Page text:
Tag: history

Review: Drowned City by Don Brown

Drowned City by Don Brown

Drowned City: Hurricane Katrina & New Orleans by Don Brown (InfoSoup)

This powerful graphic novel tells the story of Hurricane Katrina from the very beginning as the hurricane forms and grows in power to the slow recovery of New Orleans in the aftermath. As the winds and rains of the storm breach the levees around the city, readers will see the devastation that occurs as 80% of the city floods. The book tells the true story, one where everyday people are heroes, where supplies and help are not sent in a timely way, where presidents make appearances but don’t remedy the problems, and where people looking for help just find more death and despair. It is also the story of selfless people who come in and make a real difference, of rescues and saved lives. It is in short, a true story that unflinchingly tells the story of a storm and a city.

With an enormous list of references and sources at the back of the book, this graphic novel is based entirely on facts and first-person accounts. Brown tells the tale without any need to make it more dramatic, just offering facts about what happened and what went wrong to make it even worse. Brown’s account though is also filled with humanity, offering glimpses of the horrors that people survived, of the losses as they mounted, and of a world turned upside down for people trying to escape the city.

Brown’s art in this graphic novel is done mostly in browns and greens. There are striking pages that stop a reader for awhile, such as the art on pages 30 and 31 which has dead bodies floating past in purple water, even as survivors are being hauled up to a roof. Brown conveys the heat and the desperation of survivors, the desolation of the flooded city, and then the slow rebuilding process.

A riveting and powerful look at one of the worst disasters in American history, this graphic novel is a way to talk with children about Hurricane Katrina. Appropriate for ages 8-12.

Reviewed from library copy.

Review: Fur, Fins and Feathers by Cassandre Maxwell

Fur Fins and Feathers by Cassandre Maxwell

Fur, Fins and Feathers: Abraham Dee Bartlett and the Invention of the Modern Zoo by Cassandre Maxwell

As a child, Abraham loved animals. He read all about them, even as he started working as a curator at the Museum of Natural History. As a child he also saw the way that animals were treated, lined up in small cages where they could barely move as people paid to view them. Abraham’s exhibits drew the attention of the members of the London Zoological Society and when they discovered his broad knowledge of animals, they asked him to be the next superintendent of the zoo. Abraham found innovative and kind ways to work with injured animals. He also began labeling exhibits with information about the animals in addition to their names. He figured out that animals need specific diets. Finally, he began to expand the way that the animals were kept, creating larger enclosures filled with trees, where the animals were healthier and people could still view them.

Maxwell has written a captivating biography of Bartlett that focuses on the way that his personal interest in animals led him to revolutionize zoos. Young readers will be dismayed and startled to see the small cages animals were kept in and as the book progresses, they will see the transformation to the modern zoos they know today.

The cut-paper art has an old-fashioned feel that beautifully conveys the 19th century time period. Maxwell incorporates small details of fashion and decor that firmly keep the setting in the past. There are clever touches of other papers with special textures or patterns that make the illustrations worth looking at closely.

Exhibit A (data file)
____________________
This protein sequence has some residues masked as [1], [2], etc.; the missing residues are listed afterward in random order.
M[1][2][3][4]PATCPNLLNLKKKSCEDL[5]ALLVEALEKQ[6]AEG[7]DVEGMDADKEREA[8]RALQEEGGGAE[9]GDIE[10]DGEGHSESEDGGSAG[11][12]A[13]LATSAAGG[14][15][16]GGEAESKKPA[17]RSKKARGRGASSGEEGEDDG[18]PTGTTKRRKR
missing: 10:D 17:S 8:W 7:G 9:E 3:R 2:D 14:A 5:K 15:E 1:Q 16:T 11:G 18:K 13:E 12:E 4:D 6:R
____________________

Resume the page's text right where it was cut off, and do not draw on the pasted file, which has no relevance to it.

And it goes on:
A clever and fascinating biography of the man who created modern zoos, this book would be a welcome read for any class before a trip to the zoo. Appropriate for ages 7-11.

Reviewed from copy received from Eerdmans Books for Young Readers.

Review: Out of the Woods by Rebecca Bond

Out of the Woods by Rebecca Bond

Out of the Woods: A True Story of an Unforgettable Event by Rebecca Bond (InfoSoup)

Inspired by a true story, this picture book tells of the author’s grandfather’s life in Ontario, Canada in 1914. Antonio lived with his family in a hotel run by his mother. He spent his time with the hotel workers since there were no children around. He helped the cooks, the maids, and watched as others hauled wood and repaired buildings. The hotel had three stories with a space to feed crowds of people, individual rooms for travelers and then a large open dormitory space for others. He loved spending time in the forest around the hotel too. Then one year when Antonio was almost five, it was dry as could be. When smoke was spotted in the distance, everyone knew they were in real trouble. All of the people fled the building and stood in the lake watching the fire come closer. Then something amazing happened and the animals too left the forest and entered the water, standing near the humans and close to one another, predator and prey alike. When the fire ended, the hotel was still standing and the animals returned to the burned forest, but Antonio never forgot what he witnessed that day.

Bond captures the time period, allowing readers to really explore the hotel that Antonio lived in, showing us all of the floors and the hard-working men that the hotel served. The text offers details such as describing Antonio’s room as a place that was off the kitchen and had once been a pantry. Even small things are noted like the travel bags men carried and the fact that they sometimes had guns along too. Through these details, the entire hotel comes alive on the page.

The illustrations in the book also add to the details from the long distance view of the hotel on the lake to the finely drawn images showing the interior. Small details are captured in sepia tones and fine ink lines, allowing us to get a glimpse into the past and a way of life. The same details continue even as the fire rages and the animals come into the water. Realistic and lovely, the animals’ body language shows how wary they are and yet how desperate too.

A true story brought to life through details and wonder. Appropriate for ages 4-6.

Reviewed from copy received from Farrar, Straus and Giroux.

Review: Mesmerized by Mara Rockliff

Mesmerized by Mara Rockliff

Mesmerized: How Ben Franklin Solved a Mystery that Baffled All of France by Mara Rockliff, illustrated by Iacopo Bruno (InfoSoup)

When Benjamin Franklin went to France to ask them for their help in gaining freedom for the American colonies, he discovered that they were fascinated by science. Particularly, they were abuzz about Dr. Mesmer, a man who staged shows and used an unseen force that he claimed was similar to electricity to cure people of their health issues and control their thoughts. Even Marie Antoinette was taken with Dr. Mesmer and in awe of his powers. The King of France asked Ben Franklin to explore what the force was. So Franklin started the very first blind test, literally, by blindfolding people and experimenting to see if they could tell if Dr. Mesmer was using the force or not. In the end, several things were discovered like the placebo effect and the amazing power of the human mind itself.